The idea of self-empowerment and resistance by way of garden cultivation intrigues landscape historian and architect Kenneth I. Helphand, who explores the universal capacity of humans to endure extreme situations and their powerful responses via the constructed landscape in his book, Defiant Gardens: Making Gardens in Wartime.
During the Winter Lecture presented by the Friends of the Earl Burns Miller Japanese Garden at California State University, Long Beach (CSULB), Helphand will discuss his historical study on gardens produced under the conditions of war, cultural oppression and economic hardship. The program takes place at 7 pm on Friday, Feb. 25, in CSULB’s Daniel Recital Hall.
Helphand is the Knight Professor of Landscape Architecture at the University of Oregon and chair of the Senior Fellows of Garden and Landscape Studies at Harvard University’s Dumbarton Oaks Research Library.
He will present examples from World War I, Nazi Europe, and the Japanese-American internment camps in the United States, including Merritt Park, a Japanese garden built in 1943 by the internees at the Manzanar War Relocation Center, recently excavated by the National Parks Service.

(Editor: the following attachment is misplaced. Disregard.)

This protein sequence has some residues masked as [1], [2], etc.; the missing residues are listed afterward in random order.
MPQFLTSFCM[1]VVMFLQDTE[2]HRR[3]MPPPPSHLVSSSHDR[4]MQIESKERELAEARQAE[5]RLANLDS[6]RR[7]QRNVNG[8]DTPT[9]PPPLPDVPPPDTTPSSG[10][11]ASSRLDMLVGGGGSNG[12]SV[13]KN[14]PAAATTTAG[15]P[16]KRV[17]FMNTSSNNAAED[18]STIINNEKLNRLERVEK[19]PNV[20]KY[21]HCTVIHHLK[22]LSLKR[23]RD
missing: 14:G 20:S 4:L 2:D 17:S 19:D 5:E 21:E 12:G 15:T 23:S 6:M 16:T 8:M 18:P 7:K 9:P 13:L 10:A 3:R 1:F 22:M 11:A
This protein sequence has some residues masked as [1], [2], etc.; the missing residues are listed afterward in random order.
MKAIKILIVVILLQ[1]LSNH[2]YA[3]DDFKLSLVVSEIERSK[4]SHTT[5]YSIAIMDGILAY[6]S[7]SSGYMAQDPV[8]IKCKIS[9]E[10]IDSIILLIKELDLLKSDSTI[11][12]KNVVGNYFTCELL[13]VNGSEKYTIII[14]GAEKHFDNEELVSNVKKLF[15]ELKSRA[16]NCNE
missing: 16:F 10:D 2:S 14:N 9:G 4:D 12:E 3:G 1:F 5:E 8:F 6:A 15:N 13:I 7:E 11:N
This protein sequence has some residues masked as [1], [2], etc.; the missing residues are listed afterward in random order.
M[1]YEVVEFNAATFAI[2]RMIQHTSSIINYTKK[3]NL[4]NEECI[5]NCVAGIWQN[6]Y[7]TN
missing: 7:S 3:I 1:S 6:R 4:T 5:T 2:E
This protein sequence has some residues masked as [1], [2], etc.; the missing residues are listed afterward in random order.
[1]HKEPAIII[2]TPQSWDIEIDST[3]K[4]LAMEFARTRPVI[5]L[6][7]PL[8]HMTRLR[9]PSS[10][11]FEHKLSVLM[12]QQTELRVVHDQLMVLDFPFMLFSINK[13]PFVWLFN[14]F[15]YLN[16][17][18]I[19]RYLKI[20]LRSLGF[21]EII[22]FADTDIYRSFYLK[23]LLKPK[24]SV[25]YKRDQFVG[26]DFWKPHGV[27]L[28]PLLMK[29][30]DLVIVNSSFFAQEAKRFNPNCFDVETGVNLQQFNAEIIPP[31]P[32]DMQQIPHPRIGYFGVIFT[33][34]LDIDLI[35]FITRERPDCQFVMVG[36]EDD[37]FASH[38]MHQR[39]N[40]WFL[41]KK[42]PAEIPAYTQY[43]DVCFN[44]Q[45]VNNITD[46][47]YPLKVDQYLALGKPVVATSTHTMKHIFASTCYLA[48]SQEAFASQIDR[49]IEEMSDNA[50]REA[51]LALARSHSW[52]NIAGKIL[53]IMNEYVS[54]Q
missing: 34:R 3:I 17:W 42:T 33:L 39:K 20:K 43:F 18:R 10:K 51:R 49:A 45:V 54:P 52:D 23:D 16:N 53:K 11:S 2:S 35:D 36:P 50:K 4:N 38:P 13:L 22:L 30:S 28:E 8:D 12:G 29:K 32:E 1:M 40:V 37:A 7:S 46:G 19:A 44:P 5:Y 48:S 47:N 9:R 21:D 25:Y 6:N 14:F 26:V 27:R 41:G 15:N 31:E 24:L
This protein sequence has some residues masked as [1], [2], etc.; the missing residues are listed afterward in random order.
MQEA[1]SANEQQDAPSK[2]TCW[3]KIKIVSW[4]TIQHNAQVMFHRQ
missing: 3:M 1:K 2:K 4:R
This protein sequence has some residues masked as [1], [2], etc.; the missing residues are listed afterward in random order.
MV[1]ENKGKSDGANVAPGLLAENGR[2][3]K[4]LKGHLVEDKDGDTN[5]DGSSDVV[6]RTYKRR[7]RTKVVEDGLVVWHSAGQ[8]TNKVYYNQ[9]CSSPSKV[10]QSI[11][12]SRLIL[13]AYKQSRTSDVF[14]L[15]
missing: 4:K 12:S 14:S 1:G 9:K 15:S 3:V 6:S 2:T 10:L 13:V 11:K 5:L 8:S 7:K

The lecture is the inaugural program of Cal State Long Beach’s “The B-Word Project: Banned, Blacklisted & Boycotted,” a campus-wide initiative on censorship and the response to it, coordinated by CSULB’s Carpenter Performing Arts Center. Helphand’s presentation is made possible in part by a grant from the Association of Performing Arts Presenters Creative Campus Innovations Grant Program funded by the Doris Duke Charitable Foundation; and the Friends of the Japanese Garden.
Admission is $5 for the public and free for Friends of the Japanese Garden, their guests and CSULB students. Space is limited, and RSVPs are required by calling (562) 85-2169.
For more information, visit www.csulb.edu/~jgarden.
“Merritt Park” in winter 2010 in Manzanar National Historical Site. Photography by Ted White of MNHS. The inscriptions seen in the stone monument are read as “Kinenhi” (Memorial) in the top photo, and “Meritto Koen” (Merritt Park) in the bottom photo.